Shabaks and Yazidis were under “arabization process” of Saddam Hussein between 1970 and 2003. In three years, from 1988 to 1991, an estimated 1.160 Shabaks were killed in a series of systematic attacks recognized as genocide by Norway, United Kingdom and Sweden. Even at that time, minorities had to be suppressed in favor of being either exclusively Arab or Kurdish. Main friction between Shabaks and Yazidis are due a too hesitant Pershmerga attitude of safeguarding their lives during last conflicts. Some Kurds even participated in the rapes and killings.

Al Arabya” Journalist Saad Babir has no doubt: as he recently wrote, minorities are in face of two options: «first, to be part of the State of Iraq, meaning they will have to co-exist and live with others encircling them. […] This option remains risky and uncomfortable for all minorities. The second option is to accept the de-facto control of the KRG, and become part of a newly formed Kurdish State. It is clear that this option is also fraught with risks» he said. For these reasons, after the expulsion of Taliban, populations of Sinjar and Nineveh Plain demanded to establish safe zones under international protection.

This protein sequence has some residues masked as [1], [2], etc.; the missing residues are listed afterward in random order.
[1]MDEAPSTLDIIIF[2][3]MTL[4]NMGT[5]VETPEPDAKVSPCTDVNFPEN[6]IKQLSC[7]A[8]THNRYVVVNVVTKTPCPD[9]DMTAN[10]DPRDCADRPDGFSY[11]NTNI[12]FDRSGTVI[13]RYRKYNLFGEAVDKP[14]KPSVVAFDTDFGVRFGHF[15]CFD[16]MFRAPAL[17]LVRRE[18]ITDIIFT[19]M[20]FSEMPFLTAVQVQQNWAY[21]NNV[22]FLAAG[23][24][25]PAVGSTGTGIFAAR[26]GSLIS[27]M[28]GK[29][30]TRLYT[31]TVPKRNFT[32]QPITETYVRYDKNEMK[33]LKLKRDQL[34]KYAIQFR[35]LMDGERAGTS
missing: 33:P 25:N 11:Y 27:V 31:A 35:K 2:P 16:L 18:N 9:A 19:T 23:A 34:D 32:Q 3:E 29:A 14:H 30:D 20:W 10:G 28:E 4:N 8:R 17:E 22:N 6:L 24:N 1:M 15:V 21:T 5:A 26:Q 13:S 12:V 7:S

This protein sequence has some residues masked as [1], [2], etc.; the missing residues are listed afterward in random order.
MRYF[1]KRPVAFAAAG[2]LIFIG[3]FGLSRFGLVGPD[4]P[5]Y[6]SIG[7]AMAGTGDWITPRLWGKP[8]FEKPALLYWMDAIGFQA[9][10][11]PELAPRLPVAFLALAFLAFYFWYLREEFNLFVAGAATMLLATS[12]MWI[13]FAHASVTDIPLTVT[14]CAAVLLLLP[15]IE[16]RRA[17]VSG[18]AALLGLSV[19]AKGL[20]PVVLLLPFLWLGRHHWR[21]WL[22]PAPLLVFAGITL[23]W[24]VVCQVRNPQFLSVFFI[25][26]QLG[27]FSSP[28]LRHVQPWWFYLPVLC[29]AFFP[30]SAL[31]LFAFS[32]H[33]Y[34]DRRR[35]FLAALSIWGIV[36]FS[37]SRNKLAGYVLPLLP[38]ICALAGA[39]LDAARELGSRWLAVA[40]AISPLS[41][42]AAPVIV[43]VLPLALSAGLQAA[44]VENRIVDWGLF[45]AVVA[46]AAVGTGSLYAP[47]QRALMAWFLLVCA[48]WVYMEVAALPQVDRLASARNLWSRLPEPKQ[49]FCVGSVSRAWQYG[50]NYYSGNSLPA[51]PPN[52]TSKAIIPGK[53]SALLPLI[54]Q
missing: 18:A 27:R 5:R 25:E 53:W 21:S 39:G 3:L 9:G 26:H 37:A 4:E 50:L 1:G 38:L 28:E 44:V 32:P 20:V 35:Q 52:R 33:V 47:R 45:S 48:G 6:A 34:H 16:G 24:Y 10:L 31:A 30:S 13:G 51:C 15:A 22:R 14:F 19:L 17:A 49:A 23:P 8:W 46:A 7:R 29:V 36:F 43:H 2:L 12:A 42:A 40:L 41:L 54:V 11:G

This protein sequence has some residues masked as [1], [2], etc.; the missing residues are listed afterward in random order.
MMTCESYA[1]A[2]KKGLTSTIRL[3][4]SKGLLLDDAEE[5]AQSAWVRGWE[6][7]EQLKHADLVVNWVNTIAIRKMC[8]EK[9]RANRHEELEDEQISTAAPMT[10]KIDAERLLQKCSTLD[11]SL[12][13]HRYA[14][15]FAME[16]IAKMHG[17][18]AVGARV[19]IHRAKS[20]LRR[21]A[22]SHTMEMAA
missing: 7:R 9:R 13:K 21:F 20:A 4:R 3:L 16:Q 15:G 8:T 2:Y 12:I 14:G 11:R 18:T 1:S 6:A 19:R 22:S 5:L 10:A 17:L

Bad relations amid the Kurds of KRI and the rest of the Iraqi had are profound. From nearly 1975 both Kurds and Yazidis were deported and forcibly resettled across Iraq. The city of Kirkuk, about 250km north of Baghdad, can be considered the symbol of Ba’athist Arabization campaigns in North Iraq. In the Kurds majority city of Kirkuk, the principal Iraqi petrol producer since the 1930s, Kurds family were evicted forcefully by Saddam’s Iraqi soldiers.